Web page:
Who said Virginia Blues?

Who said Virginia Blues?

Compiled by Jim Moyer 7/18/2017, update 7/22/2017, 7/23/2017, 3/4/2018, 7/13/2018

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What was the
myth making machinery
saying shortly
after news
of Braddock’s Death?

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Especially regarding
the Virginia Blues?

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The Capt George Mercer Co of the VA Regiment

hoist some Grog

October 28, 2017

at Fort Edwards, Capon Bridge WV.

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From a Founders Online Footnote
Quote:

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“…he [the dying General Braddock]
woud cry out my dear Blue’s (which was the Colrs the Virginians wore) give em tother Fire, you Fight like Men, & will die like Souldiers ;"

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Many abbreviations are found in letters back then: Colrs is Colors, and spelling was not standardized, such as woud, Souldiers.

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General Braddock with our Captain George Mercer Co.

of the Virginia Regiment

celebrating the 275th Anniversary of Fairfax County Virginia

in June 17, 2017.

See more:

http://frenchandindianwarfoundation.org/event/fairfax-county-va/

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A standardized dictionary?
Samuel Johnson published a popular and extensive standardized dictionary of spelling in 15 April 1755. Americanized standard spellings would come much later with Noah Webster.

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Back to our Virginia Blues
. Quote continues from the same writer, John Bolling, above, referring to Braddock: .
“. .. he lived from Wednesday to Sunday after, & during that time coud not bare the sight of a red Coat, whenever one came in his View, he raved imoderately, but when one of the blues, he said he hop’d to live to reward ’em”

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Picture taken at 275th Anniversary of Fairfax VA

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Quote is from
Chesterfield burgess John Bolling
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He was not at the battlefield,
He has an interesting family origin.
. He wrote his son Robert in England
13 Aug. 1755,
one month
after Braddock died.
. Source is from Schutz, “Report of Braddock’s Defeat,” 376–77).
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Picture is of Captain George Mercer Co of the VA Regiment (who recruited residents of this county) celebrating Fairfax County's 275th Anniversary.
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Bolling’s story of what General Braddock said and felt cannot be corroborated,
but clearly reference to the Virginia “blues” is widespread in the colony.
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Picture is by Tony Elar Jr. . This was a spontaneous impromptu crayon drawn at VA Beer Museum in Front Royal 7/21/2017 depicting the Blues ….the Virginia Blues.

John Martin
mentions the Virginia Blues
in his letter to GW:

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"The Under Sherif of this County
Carries Down three Deserters
which were taken up here
and as they are of our Brave Blues,
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I most Earnestly Intreat your Interest
in Procuring a Pardon for them."
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Smith has a Sweetheart & 2 Children here & Barker a Wife which I Presume were the Loadstones that Attracted them."
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Source:
https://founders.archives.gov/documents/Washington/02-02-02-0004#GEWN-02-02-02-0004-fn-0001-ptr

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Behaved Like Men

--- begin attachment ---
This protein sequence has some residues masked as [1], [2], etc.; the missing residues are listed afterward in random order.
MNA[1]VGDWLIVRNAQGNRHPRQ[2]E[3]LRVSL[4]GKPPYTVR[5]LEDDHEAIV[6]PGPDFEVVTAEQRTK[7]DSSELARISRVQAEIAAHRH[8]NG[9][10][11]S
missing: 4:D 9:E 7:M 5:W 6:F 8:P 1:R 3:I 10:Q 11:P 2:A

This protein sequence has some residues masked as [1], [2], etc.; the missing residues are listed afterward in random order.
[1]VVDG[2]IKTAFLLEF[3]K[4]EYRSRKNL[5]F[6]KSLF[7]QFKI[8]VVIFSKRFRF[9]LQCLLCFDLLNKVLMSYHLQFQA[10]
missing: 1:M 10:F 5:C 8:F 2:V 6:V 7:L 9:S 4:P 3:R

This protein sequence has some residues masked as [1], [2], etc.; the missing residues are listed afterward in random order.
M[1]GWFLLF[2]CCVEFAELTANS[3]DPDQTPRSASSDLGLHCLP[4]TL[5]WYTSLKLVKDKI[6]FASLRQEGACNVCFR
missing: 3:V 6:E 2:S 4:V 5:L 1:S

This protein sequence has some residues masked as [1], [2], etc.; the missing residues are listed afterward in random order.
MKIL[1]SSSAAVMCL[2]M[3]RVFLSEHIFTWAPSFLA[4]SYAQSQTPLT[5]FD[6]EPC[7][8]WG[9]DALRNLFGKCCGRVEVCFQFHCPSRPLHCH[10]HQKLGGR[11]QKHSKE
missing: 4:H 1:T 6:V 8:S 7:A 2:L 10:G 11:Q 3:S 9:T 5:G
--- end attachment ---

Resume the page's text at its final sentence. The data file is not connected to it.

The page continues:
Died Like Soldiers
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Kevin O’Malley draws this picture in July 2017 to show the dying General Braddock carried on his Sash used as a stretcher.

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Bolling’s phrase of
"you Fight like Men, & will die like Shouldiers"
appears 13 August 1755,
while
a similar phrase
appears in GW’s letter
of 18 August 1755.

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GW writes from Fort Cumberland to Lt Gov Dinwiddie on 18 August 1755, five days after Bolling's letter.
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Quote: . ‘The Virginian Companies, behavd like Men, and died like Soldiers’
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Source: Footnote 4 from …
. https://founders.archives.gov/documents/Washington/02-01-02-0168#GEWN-02-01-02-0168-fn-0003-ptr .
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From a Founders Online Footnote quote:
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“…he [the dying General Braddock] woud cry out my dear Blue’s (which was the Colrs the Virginians wore) give em tother Fire, you Fight like Men, & will die like Shouldiers; "

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London hears about the
Virginia Blues
and the Carolina men
. A letter from GW’s cousin in London 5 September 1755:
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"We have heard of General Bradock’s Defeat. Every Body Blames his Rash Conduct. Every body Commends the Courage of the Virginians and Carolina men: which is very Agreable to me."
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Founders online footnote:

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1. In its Aug. 1755 number,
the Gentleman’s Magazine (London) reported, i
n part, that when Braddock’s regulars
“fled with the utmost terror and precipitation . . . the Virginians who formed the rear still stood unbroken, and continued the engagement on very unequal terms near 3 hours”
(pp. 379–80).
Other similar accounts appeared in the British press.
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Breeches Red or Blue
in the Braddock Expedition?

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In 1754 the breeches were red.
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And Red breeches is what you see in this portrait of GW years later in 1772.
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We think this is because GW was still actively claiming land promised by Dinwiddie only to the men of 1754, not to the men of 1755.
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After September 1755 the breeches were blue.

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GW orders on September 17, 1755,
“a Suit of Regimentals
of good blue Cloath,